Apr 1, 2013

India To Rule On Novartis Patent

India's Supreme Court is due to rule on a patent case involving Swiss drug company Novartis, which campaigners say could threaten access in poorer countries to cheap generic drugs.

Novartis wants protection for an updated version of cancer drug Glivec.

It is seeking to overturn a decision by Indian officials to refuse a patent on the grounds that the new version was only slightly different from the old.

Medical charities say a Novartis win would set a "dangerous precedent".

Glivec, which is used to treat chronic myeloid leukemia and other cancers, costs about $2,600 (£1,710) a month.

The generic equivalent is currently available in India for just $175.

'Price increases'
Novartis applied for a patent in 2006 for its new version of the drug, arguing that it was easier to absorb and therefore qualified for a fresh patent.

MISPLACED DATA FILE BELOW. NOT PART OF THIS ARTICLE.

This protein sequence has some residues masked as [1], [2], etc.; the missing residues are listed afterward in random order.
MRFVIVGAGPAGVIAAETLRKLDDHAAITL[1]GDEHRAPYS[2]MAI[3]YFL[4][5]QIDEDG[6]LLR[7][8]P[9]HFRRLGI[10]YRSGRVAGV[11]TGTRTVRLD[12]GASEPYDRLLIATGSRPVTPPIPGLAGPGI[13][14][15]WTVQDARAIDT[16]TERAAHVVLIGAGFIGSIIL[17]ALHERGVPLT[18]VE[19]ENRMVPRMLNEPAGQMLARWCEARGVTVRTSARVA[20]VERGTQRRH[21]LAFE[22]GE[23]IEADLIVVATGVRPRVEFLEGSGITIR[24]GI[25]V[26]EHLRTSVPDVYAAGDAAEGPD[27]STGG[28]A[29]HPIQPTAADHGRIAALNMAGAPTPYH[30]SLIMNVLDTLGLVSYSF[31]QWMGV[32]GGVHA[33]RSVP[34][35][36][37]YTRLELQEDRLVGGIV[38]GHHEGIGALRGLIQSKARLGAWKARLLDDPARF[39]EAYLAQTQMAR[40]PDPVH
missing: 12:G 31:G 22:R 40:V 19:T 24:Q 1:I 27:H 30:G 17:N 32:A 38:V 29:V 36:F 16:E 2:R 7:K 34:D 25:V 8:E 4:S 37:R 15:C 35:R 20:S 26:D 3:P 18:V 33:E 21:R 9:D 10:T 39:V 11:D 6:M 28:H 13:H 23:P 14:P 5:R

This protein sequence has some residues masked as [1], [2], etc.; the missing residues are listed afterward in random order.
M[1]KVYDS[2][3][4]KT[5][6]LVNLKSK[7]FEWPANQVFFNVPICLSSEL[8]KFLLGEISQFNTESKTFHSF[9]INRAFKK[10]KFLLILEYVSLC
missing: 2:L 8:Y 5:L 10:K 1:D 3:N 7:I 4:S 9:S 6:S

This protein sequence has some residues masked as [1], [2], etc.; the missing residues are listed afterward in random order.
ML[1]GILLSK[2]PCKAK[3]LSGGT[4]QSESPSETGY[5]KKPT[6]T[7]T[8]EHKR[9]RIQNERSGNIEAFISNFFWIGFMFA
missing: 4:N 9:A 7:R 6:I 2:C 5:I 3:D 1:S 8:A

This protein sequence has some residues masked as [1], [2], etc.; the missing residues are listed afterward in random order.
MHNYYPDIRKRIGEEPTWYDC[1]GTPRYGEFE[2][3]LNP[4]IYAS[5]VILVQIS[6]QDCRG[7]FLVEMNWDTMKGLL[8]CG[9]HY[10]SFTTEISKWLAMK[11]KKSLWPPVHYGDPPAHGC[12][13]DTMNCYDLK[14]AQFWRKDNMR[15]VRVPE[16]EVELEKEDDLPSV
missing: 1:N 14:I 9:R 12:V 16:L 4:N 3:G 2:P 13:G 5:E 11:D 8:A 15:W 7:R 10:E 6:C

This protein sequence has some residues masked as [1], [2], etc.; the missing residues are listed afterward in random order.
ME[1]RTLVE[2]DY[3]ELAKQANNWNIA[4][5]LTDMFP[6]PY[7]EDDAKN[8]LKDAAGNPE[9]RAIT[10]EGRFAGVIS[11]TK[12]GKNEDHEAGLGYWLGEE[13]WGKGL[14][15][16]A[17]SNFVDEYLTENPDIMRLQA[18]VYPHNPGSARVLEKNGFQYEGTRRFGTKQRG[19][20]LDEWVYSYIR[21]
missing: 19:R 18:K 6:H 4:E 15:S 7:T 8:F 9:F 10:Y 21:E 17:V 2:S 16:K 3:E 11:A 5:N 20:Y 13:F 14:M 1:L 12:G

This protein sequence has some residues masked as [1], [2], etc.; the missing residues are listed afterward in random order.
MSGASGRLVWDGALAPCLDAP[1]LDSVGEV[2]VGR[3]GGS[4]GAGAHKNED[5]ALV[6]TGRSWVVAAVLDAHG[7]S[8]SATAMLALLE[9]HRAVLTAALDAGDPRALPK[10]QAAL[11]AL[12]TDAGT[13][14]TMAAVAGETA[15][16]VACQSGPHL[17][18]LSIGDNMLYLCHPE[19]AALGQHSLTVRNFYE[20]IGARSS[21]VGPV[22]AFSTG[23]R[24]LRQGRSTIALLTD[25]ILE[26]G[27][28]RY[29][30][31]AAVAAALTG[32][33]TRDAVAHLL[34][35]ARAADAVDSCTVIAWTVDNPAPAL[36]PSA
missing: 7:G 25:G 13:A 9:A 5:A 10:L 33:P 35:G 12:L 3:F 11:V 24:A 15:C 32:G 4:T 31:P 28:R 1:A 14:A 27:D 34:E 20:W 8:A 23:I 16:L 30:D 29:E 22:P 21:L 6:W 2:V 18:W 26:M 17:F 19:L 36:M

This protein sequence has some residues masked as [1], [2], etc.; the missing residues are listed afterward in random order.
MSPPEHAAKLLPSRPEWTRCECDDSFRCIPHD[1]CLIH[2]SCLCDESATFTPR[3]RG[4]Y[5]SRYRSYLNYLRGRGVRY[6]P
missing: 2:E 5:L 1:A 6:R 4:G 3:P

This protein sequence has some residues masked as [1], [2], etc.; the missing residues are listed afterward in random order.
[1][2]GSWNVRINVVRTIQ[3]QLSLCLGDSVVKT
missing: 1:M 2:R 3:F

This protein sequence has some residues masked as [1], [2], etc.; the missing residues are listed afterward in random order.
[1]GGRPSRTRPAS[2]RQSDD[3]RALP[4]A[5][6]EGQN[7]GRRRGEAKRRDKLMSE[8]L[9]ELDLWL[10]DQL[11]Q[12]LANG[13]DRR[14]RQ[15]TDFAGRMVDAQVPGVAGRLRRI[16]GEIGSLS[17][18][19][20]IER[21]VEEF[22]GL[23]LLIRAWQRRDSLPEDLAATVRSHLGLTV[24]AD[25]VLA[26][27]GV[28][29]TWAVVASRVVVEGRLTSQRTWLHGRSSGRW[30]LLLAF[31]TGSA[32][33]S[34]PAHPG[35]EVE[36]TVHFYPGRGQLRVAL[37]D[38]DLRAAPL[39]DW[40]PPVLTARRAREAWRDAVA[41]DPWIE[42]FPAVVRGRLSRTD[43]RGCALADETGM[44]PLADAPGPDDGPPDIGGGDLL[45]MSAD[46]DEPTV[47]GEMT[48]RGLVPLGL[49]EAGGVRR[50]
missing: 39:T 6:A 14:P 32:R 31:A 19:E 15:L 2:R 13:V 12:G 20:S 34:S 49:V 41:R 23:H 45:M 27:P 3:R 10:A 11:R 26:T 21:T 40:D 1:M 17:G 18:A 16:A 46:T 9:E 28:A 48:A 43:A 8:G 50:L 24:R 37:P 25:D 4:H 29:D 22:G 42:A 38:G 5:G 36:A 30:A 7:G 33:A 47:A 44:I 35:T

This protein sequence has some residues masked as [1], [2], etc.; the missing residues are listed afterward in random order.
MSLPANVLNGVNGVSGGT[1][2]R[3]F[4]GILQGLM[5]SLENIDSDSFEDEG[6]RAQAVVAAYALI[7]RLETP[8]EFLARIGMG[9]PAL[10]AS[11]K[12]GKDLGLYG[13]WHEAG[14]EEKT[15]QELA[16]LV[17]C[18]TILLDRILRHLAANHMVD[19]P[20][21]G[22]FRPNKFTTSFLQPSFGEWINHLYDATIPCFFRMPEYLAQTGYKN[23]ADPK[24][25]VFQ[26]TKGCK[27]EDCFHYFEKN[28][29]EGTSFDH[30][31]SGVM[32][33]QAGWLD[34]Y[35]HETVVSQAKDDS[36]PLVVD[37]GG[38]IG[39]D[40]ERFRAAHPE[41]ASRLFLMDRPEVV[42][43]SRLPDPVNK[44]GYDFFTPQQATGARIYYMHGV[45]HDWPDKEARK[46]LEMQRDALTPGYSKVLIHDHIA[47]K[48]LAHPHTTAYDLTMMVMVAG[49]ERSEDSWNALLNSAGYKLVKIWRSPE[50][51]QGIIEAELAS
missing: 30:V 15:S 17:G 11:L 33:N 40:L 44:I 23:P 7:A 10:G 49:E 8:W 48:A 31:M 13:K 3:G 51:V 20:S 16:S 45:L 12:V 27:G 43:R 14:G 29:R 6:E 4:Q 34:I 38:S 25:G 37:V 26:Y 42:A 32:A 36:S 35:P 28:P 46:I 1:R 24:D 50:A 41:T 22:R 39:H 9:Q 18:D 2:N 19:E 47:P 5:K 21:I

The Indian patent authority rejected the application based on a law aimed at preventing companies from getting fresh patents by making only minor changes to existing drugs, a practice known as "evergreening". Officials also turned down an appeal by the company three years later.

Western pharmaceutical companies say that if the Supreme Court rules against Novartis, it will discourage investment in research and in efforts to improve existing drugs.

"Knowing we can rely on patents in India benefits government, industry and patients because research-based organisations will know if investing in the development of better medicines for India is a viable long-term option," a Novartis statement said.

But critics describe the updated version of Glivec as "an obvious, routine modification".

"You could have drug companies claiming one new drug and then patenting it over and over again for routine improvements," said Medecins sans Frontieres lawyer Leena Menghaney.

"If generic competition on many crucial medicines ends, then prices for these medicines will increase, both in India and across the developing world," she added.

"This would be devastating for millions who rely on India for affordable medicines."

Source: BBC News


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